are effective in increasing healthy behaviors. We can reasonably expect that employees will improve the behaviors targeted by the intervention practices, but this remains to be proven.
We have developed and pilot-tested a marketing-oriented approach to improving large employers’ practices for preventing chronic diseases among their employees. The behaviors we targeted are tied to the leading causes of death in the United States (15). The practices we targeted have a strong evidence base and rank highly on effectiveness and cost-effectiveness (8). Strengths of our marketing-oriented approach include its focus on employers’ need to control health-related costs
and its emphasis on environmental approaches to behavior change.
How generalizable is a resource-intensive intervention like ours to midsized and small-sized employers? In Washington, a state of average population size, there are approximately 206,000 employers (10). Approximately 200 large employers (i.e.,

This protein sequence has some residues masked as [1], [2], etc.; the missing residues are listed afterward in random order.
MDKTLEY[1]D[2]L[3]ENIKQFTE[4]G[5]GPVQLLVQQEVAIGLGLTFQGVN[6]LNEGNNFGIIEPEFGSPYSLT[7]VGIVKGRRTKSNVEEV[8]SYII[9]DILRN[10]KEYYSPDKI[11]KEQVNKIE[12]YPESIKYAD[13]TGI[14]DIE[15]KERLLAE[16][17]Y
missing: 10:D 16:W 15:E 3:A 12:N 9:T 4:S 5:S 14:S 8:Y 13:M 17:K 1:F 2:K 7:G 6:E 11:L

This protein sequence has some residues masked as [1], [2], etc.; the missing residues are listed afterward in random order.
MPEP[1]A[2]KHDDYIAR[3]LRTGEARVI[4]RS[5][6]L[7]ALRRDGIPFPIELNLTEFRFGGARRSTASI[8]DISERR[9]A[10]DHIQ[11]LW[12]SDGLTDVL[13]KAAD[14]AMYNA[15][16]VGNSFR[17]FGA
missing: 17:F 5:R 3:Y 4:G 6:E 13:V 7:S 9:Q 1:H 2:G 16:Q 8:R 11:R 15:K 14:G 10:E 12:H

those with more than 1000 employees) employ 18% of the workforce, and 3500 midsized employers (i.e., with 100 to 999 employees) employ 30% of the workforce. Approximately 202,000 small employers (i.e., with 99 or fewer employees) employ the remaining 52% of the
workforce. Working with a partner like the ACS, reaching large and midsized companies with this type of an intervention or a streamlined version we are now testing in partnership with the ACS, might be feasible. However, for small employers we need to consider other broad-reach approaches, such as an interactive tool on the Web, or work through powerful intermediaries, such as health insurance brokers.